In addition to determining whether channeling impacts differed by model, we also tested whether impacts on key channeling outcomes differed across sites and for various subsets of the sample defined by characteristics of the sample members. The baseline and screen characteristics used to form these subsets, described more fully n Grannemann et al. (1986), include:
- Impairment on activities of daily living (extremely severe, severe, moderate, mild/none)
- Continence (incontinent, need help with device to be continent, continent)
- Unmet needs (high, medium, low)
- Living arrangement (alone without current informal support, alone with current support, with own child(ren), with someone but not with child)
- Health system contact (in nursing home at randomization, on nursing home wait list, in a hospital or referred to channeling by a hospital or nursing home, referred by a home-health agency, referred by family or other source or self)
- Medicaid eligibility (eligible at baseline, not eligible but would be within 3 months after entering nursing home, would not be eligible)
- Cognitive impairment (severe, moderate, mild/none)
All of these characteristics were also explanatory variables in the standard regression model given in equation 1. (See Table III.1 for sample means of these variables.)
To obtain estimated impacts for the 3 to 5 subgroups formed by each of the classifying variables, the standard regression was modified as follows:
|(2)||Y = a0 + aTT + a1X1 + a2X2 + aT1T*X1 + aSS + aTST*S + e,|
where X1 is a vector that contains the binary variables representing the characteristics defining the subgroups and X2 contains the other explanatory variables used in the standard regression model.24 This equation was estimated separately for the basic and financial control models, to reduce the number of parameters and simplify the calculation of impacts and standard errors.
The estimate of channeling's impact obtained from this model is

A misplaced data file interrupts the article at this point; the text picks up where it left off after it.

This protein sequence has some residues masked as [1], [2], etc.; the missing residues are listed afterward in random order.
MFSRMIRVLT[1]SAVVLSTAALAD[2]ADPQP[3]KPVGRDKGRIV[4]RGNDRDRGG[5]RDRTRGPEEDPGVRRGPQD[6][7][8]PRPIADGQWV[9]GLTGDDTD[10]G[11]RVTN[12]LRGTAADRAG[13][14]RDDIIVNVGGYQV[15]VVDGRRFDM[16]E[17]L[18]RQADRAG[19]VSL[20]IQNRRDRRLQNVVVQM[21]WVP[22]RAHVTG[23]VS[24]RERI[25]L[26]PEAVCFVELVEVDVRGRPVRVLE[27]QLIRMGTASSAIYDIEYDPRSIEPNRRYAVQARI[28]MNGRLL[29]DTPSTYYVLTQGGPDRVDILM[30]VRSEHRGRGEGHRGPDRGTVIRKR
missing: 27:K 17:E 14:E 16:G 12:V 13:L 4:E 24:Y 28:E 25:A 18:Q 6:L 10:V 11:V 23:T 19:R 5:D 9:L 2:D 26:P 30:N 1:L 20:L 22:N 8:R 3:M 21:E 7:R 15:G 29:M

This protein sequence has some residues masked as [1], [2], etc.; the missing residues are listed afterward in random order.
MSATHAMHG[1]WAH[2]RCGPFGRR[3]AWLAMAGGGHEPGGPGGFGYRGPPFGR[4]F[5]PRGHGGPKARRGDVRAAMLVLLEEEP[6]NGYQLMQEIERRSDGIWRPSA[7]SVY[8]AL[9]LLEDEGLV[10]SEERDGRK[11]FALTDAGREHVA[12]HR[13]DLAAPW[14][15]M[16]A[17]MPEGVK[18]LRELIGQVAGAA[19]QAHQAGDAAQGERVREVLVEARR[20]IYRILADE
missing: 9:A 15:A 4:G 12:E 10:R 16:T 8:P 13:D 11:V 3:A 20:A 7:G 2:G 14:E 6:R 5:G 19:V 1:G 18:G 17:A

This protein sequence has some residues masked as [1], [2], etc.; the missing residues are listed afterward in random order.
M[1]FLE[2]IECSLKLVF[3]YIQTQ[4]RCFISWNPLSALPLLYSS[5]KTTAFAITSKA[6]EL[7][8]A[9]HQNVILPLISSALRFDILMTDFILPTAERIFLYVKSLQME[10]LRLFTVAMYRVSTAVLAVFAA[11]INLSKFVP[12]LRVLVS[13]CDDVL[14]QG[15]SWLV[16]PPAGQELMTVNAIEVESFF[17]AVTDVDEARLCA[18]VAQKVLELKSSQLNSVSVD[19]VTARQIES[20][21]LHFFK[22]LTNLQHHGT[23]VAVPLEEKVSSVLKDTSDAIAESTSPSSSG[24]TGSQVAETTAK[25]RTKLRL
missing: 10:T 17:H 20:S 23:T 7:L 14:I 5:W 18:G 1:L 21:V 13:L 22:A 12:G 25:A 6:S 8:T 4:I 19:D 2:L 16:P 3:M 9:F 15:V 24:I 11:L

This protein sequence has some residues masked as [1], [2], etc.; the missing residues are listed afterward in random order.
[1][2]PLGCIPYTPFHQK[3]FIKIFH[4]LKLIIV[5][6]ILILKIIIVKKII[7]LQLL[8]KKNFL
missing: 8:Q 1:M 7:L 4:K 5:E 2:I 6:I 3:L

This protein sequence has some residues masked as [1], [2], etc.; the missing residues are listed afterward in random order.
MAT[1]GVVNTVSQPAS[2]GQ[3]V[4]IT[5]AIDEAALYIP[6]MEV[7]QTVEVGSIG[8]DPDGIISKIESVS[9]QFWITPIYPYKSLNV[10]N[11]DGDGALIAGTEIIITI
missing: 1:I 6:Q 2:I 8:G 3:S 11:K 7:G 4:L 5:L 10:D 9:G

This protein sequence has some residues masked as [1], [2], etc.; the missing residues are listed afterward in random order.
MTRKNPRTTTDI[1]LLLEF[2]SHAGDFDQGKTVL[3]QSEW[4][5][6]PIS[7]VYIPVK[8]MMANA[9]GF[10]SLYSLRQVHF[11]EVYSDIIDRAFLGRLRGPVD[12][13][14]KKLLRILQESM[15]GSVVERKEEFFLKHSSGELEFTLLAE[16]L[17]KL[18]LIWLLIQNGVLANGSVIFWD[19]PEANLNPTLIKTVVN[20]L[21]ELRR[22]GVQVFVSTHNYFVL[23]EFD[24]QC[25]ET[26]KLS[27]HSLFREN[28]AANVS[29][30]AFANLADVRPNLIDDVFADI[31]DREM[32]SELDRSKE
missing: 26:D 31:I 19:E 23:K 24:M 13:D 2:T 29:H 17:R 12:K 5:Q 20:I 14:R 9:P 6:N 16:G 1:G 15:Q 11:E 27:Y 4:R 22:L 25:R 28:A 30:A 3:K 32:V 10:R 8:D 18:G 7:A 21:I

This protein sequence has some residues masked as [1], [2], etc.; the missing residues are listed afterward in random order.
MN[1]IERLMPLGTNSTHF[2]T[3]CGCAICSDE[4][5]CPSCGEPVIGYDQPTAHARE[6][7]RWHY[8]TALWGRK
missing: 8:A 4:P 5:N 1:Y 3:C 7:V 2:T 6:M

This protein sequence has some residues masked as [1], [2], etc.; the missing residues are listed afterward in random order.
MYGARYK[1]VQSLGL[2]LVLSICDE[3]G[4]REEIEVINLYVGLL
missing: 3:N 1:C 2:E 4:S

Impact = aT + aT1X1 + aTSS,
which depends on the set of 8 characteristics defining the subgroups. Estimated impacts for a particular subgroup were calculated by setting the variables in X1 representing the classifying characteristic of interest at 1 for the category for which impact estimates were desired and 0 for the other categories of this characteristic, and setting all of the other characteristics in X1 at the sample mean. Impacts were estimated in this way for each subgroup defined by each of the classifying variables. Standard errors of these estimated impacts were computed and used to form t-statistics to test whether impacts were significantly different from zero.
The primary tests conducted, however, were of whether the estimated impacts differed from each other across the subgroups defined by each of the classifying variables.25 The hypothesis that no such difference occurred was tested by performing for each classifying characteristic an F-test of whether the coefficients in aT1 (or aTS for tests of equivalence across sites) on the binary variables representing that characteristic were equal to zero. Given the large number of such tests, however, we first jointly tested all of the coefficients in aT1 to determine whether they were equal to zero. Rejection of this hypothesis indicated that channeling impacts on a given outcome did vary with at least one of the classifying characteristics. In such cases, the F-tests for each characteristic were then examined to determine with which of the characteristics channeling impacts varied. More details on the computation and interpretation of these test statistics is given in Grannemann et al. (1986).